Acquisition of data: Grant, Chang.
Analysis and interpretation of data:
Grant, Fridkin, Chang, Park.
Drafting of the manuscript: Grant,
Fridkin, Chang, Park.
Critical revision of the manuscript for important intellectual data: Grant, Fridkin, Chang, Park.
Statistical analysis: Grant.
Administrative, technical, or material support:
Grant, Chang, Park.
Supervision: Fridkin, Park.
Preparation: Grant, Fridkin, Chang,
Approval of the manuscript: Grant,
Fridkin, Chang, Park.
Funding/Support: All funding and material support for this work was provided by the US Department of Health and Human Services and state and local health departments. All Active Bacterial Core surveillance is supported by the Emerging Infections Programs of the Centers for Disease Control and Prevention.
Role of the Sponsor: The sponsors had no role in the design and conduct of the study; collection, management,
analysis, and interpretation of the data; or preparation, review,
or approval of the manuscript.
Disclaimer: The use of product names in this manuscript does not imply their endorsement by the US Department of Health and Human Services. Use of product names were necessary to report factually on available data. The findings and conclusions in this article are those of the authors and do not necessarily represent the views of the Centers for Disease Control and Prevention.
Additional Contributions: The Active Bacterial Core surveillance provided assistance in data acquisition and critical review of the manuscript (Pam Daily, MPH, California Emerging Infections Program, Oakland; Art Reingold, MD, MPH, School of Public Health, University of California, Berkeley; Ken Gershman,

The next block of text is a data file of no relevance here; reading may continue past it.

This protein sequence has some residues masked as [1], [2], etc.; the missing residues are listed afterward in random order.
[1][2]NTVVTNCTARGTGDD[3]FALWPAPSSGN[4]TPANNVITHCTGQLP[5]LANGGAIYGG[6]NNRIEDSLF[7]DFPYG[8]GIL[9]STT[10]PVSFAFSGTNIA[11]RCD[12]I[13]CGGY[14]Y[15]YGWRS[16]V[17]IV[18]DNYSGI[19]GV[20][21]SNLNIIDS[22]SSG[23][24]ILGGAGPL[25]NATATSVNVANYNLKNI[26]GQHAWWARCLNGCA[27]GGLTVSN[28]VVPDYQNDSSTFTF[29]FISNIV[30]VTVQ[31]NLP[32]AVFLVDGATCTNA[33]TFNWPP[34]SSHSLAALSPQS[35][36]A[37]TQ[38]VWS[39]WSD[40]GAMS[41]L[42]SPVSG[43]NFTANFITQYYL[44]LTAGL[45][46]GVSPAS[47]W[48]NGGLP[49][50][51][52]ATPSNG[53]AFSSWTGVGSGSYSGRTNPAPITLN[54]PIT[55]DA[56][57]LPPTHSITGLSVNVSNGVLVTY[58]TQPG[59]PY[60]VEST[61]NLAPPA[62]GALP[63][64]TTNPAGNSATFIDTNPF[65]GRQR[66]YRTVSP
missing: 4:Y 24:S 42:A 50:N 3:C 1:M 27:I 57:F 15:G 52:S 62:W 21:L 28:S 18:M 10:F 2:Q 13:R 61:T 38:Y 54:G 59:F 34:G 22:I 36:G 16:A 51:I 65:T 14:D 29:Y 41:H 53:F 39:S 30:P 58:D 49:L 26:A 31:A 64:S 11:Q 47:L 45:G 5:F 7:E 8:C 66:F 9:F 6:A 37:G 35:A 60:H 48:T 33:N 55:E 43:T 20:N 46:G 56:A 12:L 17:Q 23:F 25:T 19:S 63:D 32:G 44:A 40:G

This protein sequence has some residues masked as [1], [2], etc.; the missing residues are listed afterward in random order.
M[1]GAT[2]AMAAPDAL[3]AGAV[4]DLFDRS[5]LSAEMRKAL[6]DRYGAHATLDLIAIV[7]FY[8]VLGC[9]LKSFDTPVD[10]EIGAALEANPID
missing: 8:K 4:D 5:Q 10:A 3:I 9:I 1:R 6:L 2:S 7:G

MD, MPH, Colorado Department of Public Health and Environment, Denver;
James Hadler, MD, MPH, Pat Mshar, BS, Lynn Sosa, MD, Connecticut Department of Public Health, Hartford; Carrie Shuler, DVM, MPH, Georgia Division of Public Health, Atlanta; Wendy Baughman, MSPH, Georgia Emerging Infections Program, Atlanta; Gita Mirchandani, PhD, MPH, Maryland Department of Health and Mental Hygiene, Baltimore; Jane Harper, RN,
MS, Minnesota Department of Health, St. Paul; Bernadette Albanese,
MD, MPH, New Mexico Department of Health, Santa Fe; Ann Thomas, MD,
MPH, Julie Hatch, MT, Oregon Department of Human Services, Portland).
The Fusarium Keratitis Investigation Team and the public health community helped with case identification and investigation.